In August 2022, among the EU Member States for which data are available, Poland granted the highest number of temporary protection statuses to Ukrainians fleeing Ukraine (67 280) as a consequence of Russia’s invasion. Poland was followed by Germany (62 140), Romania (9 715), France (6 410) and Spain (6 165).
Compared with July 2022, the number of Ukrainians receiving temporary protection fell in 12 of the 22 EU Member States with available data. The largest decreases were observed in Bulgaria (-1 985 people compared with July 2022), followed by Ireland (-1 690) and Hungary (-1 240). Meanwhile, significant increases were recorded in Poland (+9 990), France (+2 585) and Romania (+2 320).
On 31st August 2022, and for the countries for which data are available, Poland reported a total of 1.3 million Ukrainians benefitting from decisions granting temporary protection. Spain (139 965 Ukrainian beneficiaries), Bulgaria (130 290) and Slovakia (86 965) were the other Member States with the highest total numbers of Ukrainian beneficiaries of temporary protection.
Data presented in this article refer to the grants of temporary protection based on the Council Implementing Decision 2022/382 of 4 March 2022, establishing the existence of a mass influx of displaced persons from Ukraine due to Russia’s invasion, and having the effect of introducing temporary protection.
Compared with the population of each Member State, the highest ratio of Ukrainian citizens granted temporary protection in August 2022 per thousand inhabitants was recorded in Estonia (1.9 granted temporary protection per thousand inhabitants), followed by Poland (1.8) and Lithuania (1.4).
Over one quarter of Ukrainians seeking protection in Poland were children
Poland granted the highest number of temporary protections for Ukrainian children (persons under 18 years old), a total of 19 120 (equivalent to 28% of Ukrainians granted protection in Poland in August 2022), followed by Germany (18 545, 30%) and Romania (2 970, 31%).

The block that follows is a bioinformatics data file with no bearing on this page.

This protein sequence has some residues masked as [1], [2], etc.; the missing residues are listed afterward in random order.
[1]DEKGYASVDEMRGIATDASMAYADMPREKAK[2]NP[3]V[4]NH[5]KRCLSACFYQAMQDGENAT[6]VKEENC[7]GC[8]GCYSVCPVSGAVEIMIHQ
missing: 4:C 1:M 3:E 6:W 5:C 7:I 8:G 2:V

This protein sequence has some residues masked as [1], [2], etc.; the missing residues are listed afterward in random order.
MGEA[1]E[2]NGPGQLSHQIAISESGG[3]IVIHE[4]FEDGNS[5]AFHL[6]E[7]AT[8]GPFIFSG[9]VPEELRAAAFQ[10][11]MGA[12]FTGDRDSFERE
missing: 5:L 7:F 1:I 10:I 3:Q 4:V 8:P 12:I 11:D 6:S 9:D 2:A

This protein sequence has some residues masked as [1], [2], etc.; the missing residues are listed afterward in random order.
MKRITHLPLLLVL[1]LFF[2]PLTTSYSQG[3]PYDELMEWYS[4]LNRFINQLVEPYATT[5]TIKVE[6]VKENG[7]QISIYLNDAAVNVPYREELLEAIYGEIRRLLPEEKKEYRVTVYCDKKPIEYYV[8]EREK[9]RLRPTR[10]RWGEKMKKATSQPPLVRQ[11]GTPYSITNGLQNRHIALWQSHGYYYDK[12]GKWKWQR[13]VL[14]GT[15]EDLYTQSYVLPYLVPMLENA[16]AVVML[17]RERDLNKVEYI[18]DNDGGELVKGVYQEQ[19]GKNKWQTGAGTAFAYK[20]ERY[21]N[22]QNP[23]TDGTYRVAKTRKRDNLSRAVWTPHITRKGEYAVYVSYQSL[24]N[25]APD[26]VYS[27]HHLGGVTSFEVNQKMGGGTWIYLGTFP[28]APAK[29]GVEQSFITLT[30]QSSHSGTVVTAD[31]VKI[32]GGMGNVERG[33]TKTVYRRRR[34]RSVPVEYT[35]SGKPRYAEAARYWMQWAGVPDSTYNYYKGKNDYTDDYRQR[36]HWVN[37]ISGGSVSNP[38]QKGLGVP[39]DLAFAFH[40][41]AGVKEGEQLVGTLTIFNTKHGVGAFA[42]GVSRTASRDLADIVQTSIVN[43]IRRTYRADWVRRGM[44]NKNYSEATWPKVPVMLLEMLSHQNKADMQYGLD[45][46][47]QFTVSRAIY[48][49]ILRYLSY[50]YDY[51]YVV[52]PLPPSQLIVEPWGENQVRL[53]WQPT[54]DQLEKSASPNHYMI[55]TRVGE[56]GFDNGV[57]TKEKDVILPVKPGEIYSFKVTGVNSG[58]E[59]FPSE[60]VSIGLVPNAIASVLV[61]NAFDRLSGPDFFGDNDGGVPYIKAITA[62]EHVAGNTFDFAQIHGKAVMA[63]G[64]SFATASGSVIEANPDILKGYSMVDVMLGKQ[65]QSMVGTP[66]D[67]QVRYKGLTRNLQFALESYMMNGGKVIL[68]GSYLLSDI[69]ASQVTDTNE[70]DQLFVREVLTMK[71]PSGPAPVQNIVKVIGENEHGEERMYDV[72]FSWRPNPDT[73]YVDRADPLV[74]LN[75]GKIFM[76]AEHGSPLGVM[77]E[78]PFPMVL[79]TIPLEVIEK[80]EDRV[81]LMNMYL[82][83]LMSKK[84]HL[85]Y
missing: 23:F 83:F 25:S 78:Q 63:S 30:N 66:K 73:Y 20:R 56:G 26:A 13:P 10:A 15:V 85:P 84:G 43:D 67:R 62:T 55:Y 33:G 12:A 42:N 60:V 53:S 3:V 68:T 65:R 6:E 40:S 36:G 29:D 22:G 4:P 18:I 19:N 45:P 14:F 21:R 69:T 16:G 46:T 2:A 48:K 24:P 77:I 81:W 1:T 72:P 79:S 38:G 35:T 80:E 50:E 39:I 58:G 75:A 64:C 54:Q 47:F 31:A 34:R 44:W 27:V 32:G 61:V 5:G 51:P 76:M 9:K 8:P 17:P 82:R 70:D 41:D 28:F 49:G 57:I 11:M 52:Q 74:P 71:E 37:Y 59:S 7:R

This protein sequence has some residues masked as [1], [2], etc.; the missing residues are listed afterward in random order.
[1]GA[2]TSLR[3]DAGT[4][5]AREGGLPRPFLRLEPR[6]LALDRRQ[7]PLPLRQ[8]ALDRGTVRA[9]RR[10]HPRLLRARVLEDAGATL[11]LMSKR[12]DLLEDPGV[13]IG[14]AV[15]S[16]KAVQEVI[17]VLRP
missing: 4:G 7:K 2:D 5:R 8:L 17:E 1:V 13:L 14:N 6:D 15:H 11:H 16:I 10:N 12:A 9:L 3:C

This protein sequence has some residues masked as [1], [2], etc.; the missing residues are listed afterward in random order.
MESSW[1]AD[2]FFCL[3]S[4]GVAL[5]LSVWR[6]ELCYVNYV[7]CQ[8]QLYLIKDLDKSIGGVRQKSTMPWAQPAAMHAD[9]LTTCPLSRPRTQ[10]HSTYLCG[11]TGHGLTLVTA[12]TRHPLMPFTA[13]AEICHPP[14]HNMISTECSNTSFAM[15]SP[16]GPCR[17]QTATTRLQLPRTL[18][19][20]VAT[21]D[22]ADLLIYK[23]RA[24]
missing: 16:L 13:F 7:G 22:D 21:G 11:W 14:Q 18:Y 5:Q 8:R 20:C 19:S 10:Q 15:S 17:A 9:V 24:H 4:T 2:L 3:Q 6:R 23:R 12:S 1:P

Notably, in all countries for which August 2022 data are available, children below the age of 14 represented more than two-thirds of all children granted temporary protection.
Predominantly Ukrainian females seeking protection in the EU Member States
In the EU Member States for which data are available, the majority of Ukrainians granted temporary protection were females, including girls.
The largest number of females who received temporary protection were reported by Poland (42 510, or 63% of Ukrainians granted protection in Poland in August), Germany (37 450, or 60%) and Romania (5 345, or 55%).
Similarly, the largest number of males who received temporary protection were also reported by Poland (24 765, or 37%), Germany (24 575, or 40%) and Romania (4 365, or 45%).
For more information:
- Dedicated section on the impact of the war in Ukraine
- Database on asylum statistics
- Dedicated section on migration and asylum statistics
- Statistics Explained article on monthly asylum statistics
- Statistics Explained article on annual asylum statistics
- European Commission – Temporary protection
- Italy and Cyprus: data not available for August 2022. Czechia and the Netherlands: data not available for April-August 2022. Germany: data not available for March-July 2022. Austria: data not available for April-June 2022. This is because the data collection is carried out on a voluntary basis, so the completeness of the data may vary.
- Temporary protection is a procedure provided only in the event of a mass influx or imminent mass influx of displaced persons from third countries who are unable to return to their country of origin. These people are granted immediate and temporary protection, in particular if there is also a risk that the asylum system will be unable to process the influx without adverse effects for its efficient operation, in the interests of the persons concerned and other persons requesting protection.
- Data presented in this article refer to the grants of temporary protection and not to the registrations for temporary protection, which may precede the process of granting the status. Therefore, the data may not present all persons fleeing Ukraine since the beginning of the Russian invasion of Ukraine and who have registered but not yet formally received temporary protection.
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